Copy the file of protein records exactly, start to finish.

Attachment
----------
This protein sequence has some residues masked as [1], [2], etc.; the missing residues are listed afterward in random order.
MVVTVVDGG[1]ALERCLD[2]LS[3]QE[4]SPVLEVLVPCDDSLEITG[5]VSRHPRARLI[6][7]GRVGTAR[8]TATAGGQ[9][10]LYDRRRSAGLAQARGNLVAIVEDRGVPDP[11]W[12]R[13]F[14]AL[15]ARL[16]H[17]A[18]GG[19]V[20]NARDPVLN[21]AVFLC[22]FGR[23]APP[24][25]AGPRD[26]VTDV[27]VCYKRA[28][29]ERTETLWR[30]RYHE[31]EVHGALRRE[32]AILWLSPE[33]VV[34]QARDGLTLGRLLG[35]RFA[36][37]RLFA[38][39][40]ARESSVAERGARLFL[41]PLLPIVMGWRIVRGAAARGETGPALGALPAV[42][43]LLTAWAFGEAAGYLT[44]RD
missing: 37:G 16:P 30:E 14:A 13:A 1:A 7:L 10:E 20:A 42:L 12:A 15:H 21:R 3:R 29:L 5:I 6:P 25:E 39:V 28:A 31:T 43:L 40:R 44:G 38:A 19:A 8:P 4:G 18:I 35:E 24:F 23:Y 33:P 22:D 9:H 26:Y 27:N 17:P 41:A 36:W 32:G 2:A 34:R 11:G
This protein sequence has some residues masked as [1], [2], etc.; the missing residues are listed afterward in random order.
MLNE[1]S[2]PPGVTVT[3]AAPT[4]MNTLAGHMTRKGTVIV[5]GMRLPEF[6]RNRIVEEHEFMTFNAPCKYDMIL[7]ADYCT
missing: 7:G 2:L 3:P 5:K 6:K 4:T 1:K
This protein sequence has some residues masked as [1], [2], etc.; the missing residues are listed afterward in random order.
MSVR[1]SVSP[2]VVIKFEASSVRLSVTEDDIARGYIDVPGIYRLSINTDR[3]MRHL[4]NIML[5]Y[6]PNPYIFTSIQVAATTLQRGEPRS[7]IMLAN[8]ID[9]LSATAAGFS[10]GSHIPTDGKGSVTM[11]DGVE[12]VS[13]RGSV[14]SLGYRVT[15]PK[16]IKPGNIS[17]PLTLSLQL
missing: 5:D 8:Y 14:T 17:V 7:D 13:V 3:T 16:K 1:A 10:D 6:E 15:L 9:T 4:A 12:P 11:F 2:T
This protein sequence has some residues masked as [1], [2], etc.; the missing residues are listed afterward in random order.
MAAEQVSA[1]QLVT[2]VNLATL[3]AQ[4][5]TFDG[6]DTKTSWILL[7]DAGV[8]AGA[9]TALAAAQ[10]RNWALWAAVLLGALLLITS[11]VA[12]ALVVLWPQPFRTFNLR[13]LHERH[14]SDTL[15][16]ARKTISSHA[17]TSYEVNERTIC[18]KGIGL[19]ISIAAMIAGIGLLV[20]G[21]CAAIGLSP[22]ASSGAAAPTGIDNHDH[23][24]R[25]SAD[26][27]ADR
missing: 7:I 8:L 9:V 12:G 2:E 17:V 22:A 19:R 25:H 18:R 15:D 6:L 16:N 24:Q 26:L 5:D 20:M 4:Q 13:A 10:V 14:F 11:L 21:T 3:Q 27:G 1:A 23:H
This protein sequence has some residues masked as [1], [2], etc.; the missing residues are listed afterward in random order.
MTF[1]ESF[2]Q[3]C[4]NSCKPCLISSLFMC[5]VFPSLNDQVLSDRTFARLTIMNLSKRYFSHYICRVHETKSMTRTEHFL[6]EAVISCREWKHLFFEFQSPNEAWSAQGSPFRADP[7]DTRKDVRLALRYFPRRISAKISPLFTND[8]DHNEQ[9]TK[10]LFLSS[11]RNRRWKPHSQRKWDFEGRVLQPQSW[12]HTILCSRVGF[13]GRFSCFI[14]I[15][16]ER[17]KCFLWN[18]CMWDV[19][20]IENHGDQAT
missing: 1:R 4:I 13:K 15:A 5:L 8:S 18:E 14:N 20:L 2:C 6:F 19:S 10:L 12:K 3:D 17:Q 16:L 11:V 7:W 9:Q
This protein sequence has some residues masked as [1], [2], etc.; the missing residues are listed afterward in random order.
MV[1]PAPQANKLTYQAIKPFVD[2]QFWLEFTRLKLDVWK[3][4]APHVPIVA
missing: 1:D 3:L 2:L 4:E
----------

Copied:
This protein sequence has some residues masked as [1], [2], etc.; the missing residues are listed afterward in random order.
MVVTVVDGG[1]ALERCLD[2]LS[3]QE[4]SPVLEVLVPCDDSLEITG[5]VSRHPRARLI[6][7]GRVGTAR[8]TATAGGQ[9][10]LYDRRRSAGLAQARGNLVAIVEDRGVPDP[11]W[12]R[13]F[14]AL[15]ARL[16]H[17]A[18]GG[19]V[20]NARDPVLN[21]AVFLC[22]FGR[23]APP[24][25]AGPRD[26]VTDV[27]VCYKRA[28][29]ERTETLWR[30]RYHE[31]EVHGALRRE[32]AILWLSPE[33]VV[34]QARDGLTLGRLLG[35]RFA[36][37]RLFA[38][39][40]ARESSVAERGARLFL[41]PLLPIVMGWRIVRGAAARGETGPALGALPAV[42][43]LLTAWAFGEAAGYLT[44]RD
missing: 37:G 16:P 30:E 14:A 13:A 1:A 7:L 10:E 20:A 42:L 12:A 15:H 21:R 3:R 29:L 5:I 6:P 25:E 39:V 28:A 31:T 43:L 40:R 44:G 38:A 19:A 8:P 4:G 18:I 35:E 24:F 23:Y 33:P 22:D 9:H 26:Y 27:N 17:P 41:A 36:W 32:G 2:A 34:R 11:G
This protein sequence has some residues masked as [1], [2], etc.; the missing residues are listed afterward in random order.
MLNE[1]S[2]PPGVTVT[3]AAPT[4]MNTLAGHMTRKGTVIV[5]GMRLPEF[6]RNRIVEEHEFMTFNAPCKYDMIL[7]ADYCT
missing: 7:G 2:L 3:P 5:K 6:K 4:T 1:K
This protein sequence has some residues masked as [1], [2], etc.; the missing residues are listed afterward in random order.
MSVR[1]SVSP[2]VVIKFEASSVRLSVTEDDIARGYIDVPGIYRLSINTDR[3]MRHL[4]NIML[5]Y[6]PNPYIFTSIQVAATTLQRGEPRS[7]IMLAN[8]ID[9]LSATAAGFS[10]GSHIPTDGKGSVTM[11]DGVE[12]VS[13]RGSV[14]SLGYRVT[15]PK[16]IKPGNIS[17]PLTLSLQL
missing: 5:D 8:Y 14:T 17:V 7:D 13:V 3:T 16:K 1:A 10:D 6:E 15:L 9:T 4:A 12:P 11:F 2:T
This protein sequence has some residues masked as [1], [2], etc.; the missing residues are listed afterward in random order.
MAAEQVSA[1]QLVT[2]VNLATL[3]AQ[4][5]TFDG[6]DTKTSWILL[7]DAGV[8]AGA[9]TALAAAQ[10]RNWALWAAVLLGALLLITS[11]VA[12]ALVVLWPQPFRTFNLR[13]LHERH[14]SDTL[15][16]ARKTISSHA[17]TSYEVNERTIC[18]KGIGL[19]ISIAAMIAGIGLLV[20]G[21]CAAIGLSP[22]ASSGAAAPTGIDNHDH[23][24]R[25]SAD[26][27]ADR
missing: 7:I 8:L 9:V 12:G 2:E 17:V 22:A 19:R 25:H 18:R 15:D 6:L 16:N 24:Q 26:L 5:D 20:M 4:Q 13:A 10:V 14:F 11:L 21:T 3:Q 27:G 1:A 23:H
This protein sequence has some residues masked as [1], [2], etc.; the missing residues are listed afterward in random order.
MTF[1]ESF[2]Q[3]C[4]NSCKPCLISSLFMC[5]VFPSLNDQVLSDRTFARLTIMNLSKRYFSHYICRVHETKSMTRTEHFL[6]EAVISCREWKHLFFEFQSPNEAWSAQGSPFRADP[7]DTRKDVRLALRYFPRRISAKISPLFTND[8]DHNEQ[9]TK[10]LFLSS[11]RNRRWKPHSQRKWDFEGRVLQPQSW[12]HTILCSRVGF[13]GRFSCFI[14]I[15][16]ER[17]KCFLWN[18]CMWDV[19][20]IENHGDQAT
missing: 1:R 4:I 13:K 15:A 5:L 8:S 18:E 14:N 20:L 2:C 6:F 19:S 10:L 12:K 3:D 17:Q 16:L 11:V 7:W 9:Q
This protein sequence has some residues masked as [1], [2], etc.; the missing residues are listed afterward in random order.
MV[1]PAPQANKLTYQAIKPFVD[2]QFWLEFTRLKLDVWK[3][4]APHVPIVA
missing: 1:D 3:L 2:L 4:E